It was the place I spent the least amount of time . . . only 15 minutes. The weather was closing in and we ( I was 1 of a team of 9 ) were facing 11 hours to get back to the safety of the high camp at 17,300 feet. Every inch of the return would be dangerous down climbing on rock hard, blue ice where at times the drop was 3,000 feet straight down on either side. This meant that every kick of my crampons, every swing of my ice ax demanded the mental focus of a surgeon doing a heart transplant because it’s on the way down from the summit where a lot of climbers lose their concentration and die. Plus I’d already been on the mountain for 28 days (total time it took was 31 days) so I was physically running on empty.

This in turn drove the relentless, numbing cold so deep into my body that my core temperature dropped below normal of 98.6 degrees to 97. Even though I had only stood on the summit for such a short time I knew that my life had change and from that time on I’d never be the same. So many people are afraid to live their dreams. And the fear of getting out of their comfort zone is the lock that keeps the door closed on their dreams. This is always made very clear to me when I’m speaking at personal growth workshops where I talk about the climb.

To dramatize to the audience just how much we’re all in our comfort zones I have them do this little experiment. Here, you do it too. – – hey, no one’s looking – – go ahead :>)

 

Here’s how it goes….

First, fold your arms in front of you like you would normally do whether it’s right over left or left over right.

Got ‘em folded?

Ok, now fold ‘em the opposite way so that the arm that was on top is now on the bottom and the arm that was on the bottom is now on top.

Feels really weird right?

That’s how much we’re in our comfort zones.

 

I tell the audience the reason I like mountaineering is because there’s nothing between you and the experience. It’s completely real.

There’s no time out.

There’s no half time.

There’s no safety net.

There’s no back door.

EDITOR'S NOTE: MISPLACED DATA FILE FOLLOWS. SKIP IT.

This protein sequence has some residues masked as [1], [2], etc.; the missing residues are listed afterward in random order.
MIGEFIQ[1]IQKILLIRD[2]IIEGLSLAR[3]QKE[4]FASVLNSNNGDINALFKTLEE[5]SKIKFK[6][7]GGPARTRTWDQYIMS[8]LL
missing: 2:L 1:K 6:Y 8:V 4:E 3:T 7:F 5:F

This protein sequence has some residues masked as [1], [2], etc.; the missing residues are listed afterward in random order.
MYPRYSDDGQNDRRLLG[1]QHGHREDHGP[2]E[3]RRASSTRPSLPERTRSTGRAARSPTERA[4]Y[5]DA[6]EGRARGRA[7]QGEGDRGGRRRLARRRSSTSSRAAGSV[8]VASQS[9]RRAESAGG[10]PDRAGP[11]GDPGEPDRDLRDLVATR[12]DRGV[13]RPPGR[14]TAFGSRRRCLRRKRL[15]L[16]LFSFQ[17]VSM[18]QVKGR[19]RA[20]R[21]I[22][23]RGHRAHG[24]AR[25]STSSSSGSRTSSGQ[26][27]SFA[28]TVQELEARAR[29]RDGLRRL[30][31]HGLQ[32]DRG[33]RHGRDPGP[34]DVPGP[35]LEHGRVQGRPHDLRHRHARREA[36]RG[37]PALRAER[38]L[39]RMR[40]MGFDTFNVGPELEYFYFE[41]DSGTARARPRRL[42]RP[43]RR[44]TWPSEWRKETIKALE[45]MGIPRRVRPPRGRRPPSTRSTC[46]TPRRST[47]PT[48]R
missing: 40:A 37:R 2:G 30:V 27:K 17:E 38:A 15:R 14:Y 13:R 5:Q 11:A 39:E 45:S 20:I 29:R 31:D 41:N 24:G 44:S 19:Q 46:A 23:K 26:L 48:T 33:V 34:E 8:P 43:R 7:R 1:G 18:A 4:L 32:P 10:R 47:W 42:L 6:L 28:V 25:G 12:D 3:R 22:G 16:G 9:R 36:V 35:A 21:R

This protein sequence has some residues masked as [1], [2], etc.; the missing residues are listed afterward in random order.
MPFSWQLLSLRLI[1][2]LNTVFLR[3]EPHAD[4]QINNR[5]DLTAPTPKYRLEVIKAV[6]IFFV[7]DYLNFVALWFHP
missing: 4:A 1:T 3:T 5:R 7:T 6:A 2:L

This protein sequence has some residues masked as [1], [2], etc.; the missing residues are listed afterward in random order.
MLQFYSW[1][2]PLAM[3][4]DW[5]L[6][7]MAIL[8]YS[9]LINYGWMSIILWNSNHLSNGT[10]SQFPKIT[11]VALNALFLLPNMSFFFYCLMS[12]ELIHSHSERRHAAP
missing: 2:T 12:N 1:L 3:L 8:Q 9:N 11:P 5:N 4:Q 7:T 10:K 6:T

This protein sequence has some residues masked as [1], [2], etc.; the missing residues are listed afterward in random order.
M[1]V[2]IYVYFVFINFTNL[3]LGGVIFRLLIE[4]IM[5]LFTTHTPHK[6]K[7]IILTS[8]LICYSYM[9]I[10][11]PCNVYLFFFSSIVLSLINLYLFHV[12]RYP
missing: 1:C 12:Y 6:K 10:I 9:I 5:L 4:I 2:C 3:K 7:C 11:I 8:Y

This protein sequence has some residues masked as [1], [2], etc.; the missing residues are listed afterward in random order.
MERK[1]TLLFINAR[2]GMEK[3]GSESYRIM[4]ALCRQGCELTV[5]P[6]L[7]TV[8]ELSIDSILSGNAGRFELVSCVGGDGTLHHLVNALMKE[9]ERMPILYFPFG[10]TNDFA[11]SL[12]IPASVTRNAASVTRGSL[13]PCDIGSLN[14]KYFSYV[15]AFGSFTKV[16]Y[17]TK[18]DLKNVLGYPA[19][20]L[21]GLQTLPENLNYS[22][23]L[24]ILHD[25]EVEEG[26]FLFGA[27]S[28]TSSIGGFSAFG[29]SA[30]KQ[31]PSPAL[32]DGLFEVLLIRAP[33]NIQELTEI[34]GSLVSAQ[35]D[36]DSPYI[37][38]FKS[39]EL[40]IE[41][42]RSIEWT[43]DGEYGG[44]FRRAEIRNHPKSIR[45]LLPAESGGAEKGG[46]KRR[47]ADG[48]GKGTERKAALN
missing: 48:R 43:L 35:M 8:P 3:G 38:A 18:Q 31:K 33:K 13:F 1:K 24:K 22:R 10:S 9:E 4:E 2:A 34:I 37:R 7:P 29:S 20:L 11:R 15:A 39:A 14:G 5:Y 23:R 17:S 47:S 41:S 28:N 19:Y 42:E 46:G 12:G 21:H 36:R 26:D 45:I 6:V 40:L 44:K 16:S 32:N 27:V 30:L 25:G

You either do it or you die. (During the 3 years I was struggling to make the summit 12 other climbers died.)

And without fail after I’ve finished my presentation people will come up to me and say things like: “Jim you’re so brave”. Or, “Jim you’re so courageous”. But, I tell them it has nothing to do with being either “brave” or “courageous.” I tell them that it’s all about being “fearless”. But, “fearless” as two words- – “Fear”  “Less”.  They need to “Fear”  “Less” and get out of their comfort zone.

Another thing I’ve found is that most people are stopped from reaching their dreams not because what they want to accomplish is so hard. It’s THE THOUGHT OF DOING IT. They just can’t “see” themselves doing it. They are literally stopped by their own thoughts. What I saw in my mind was me doing “WHATEVER IT TAKES” to get to the summit.

Passion comes from having a focus.

Focus comes from having a purpose.

Purpose comes from having made a commitment to do whatever it takes. 

 

What will you choose to commit to and do whatever it takes to finish?

Jim

[Note: Jim is one of my sponsors here at ModernSurvivalOnline. Check his website out – http://www.oldwestlawmansforgottenmemoir.com/. – Rourke]

 

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Jim’s Rules of Mountaineering And Life

 

1.            Always look good.

 

2.            Never miss an opportunity.

 

The 2 rules below come from the biography of the Duke of Windsor describing how to survive the 1930’s London social scene, but I’ve found they are also very useful when trying to survive on a mountain and in life:

 1. Never miss an opportunity to relieve yourself.

2.   Never miss a chance to rest your feet.

 

3.            Do whatever it takes.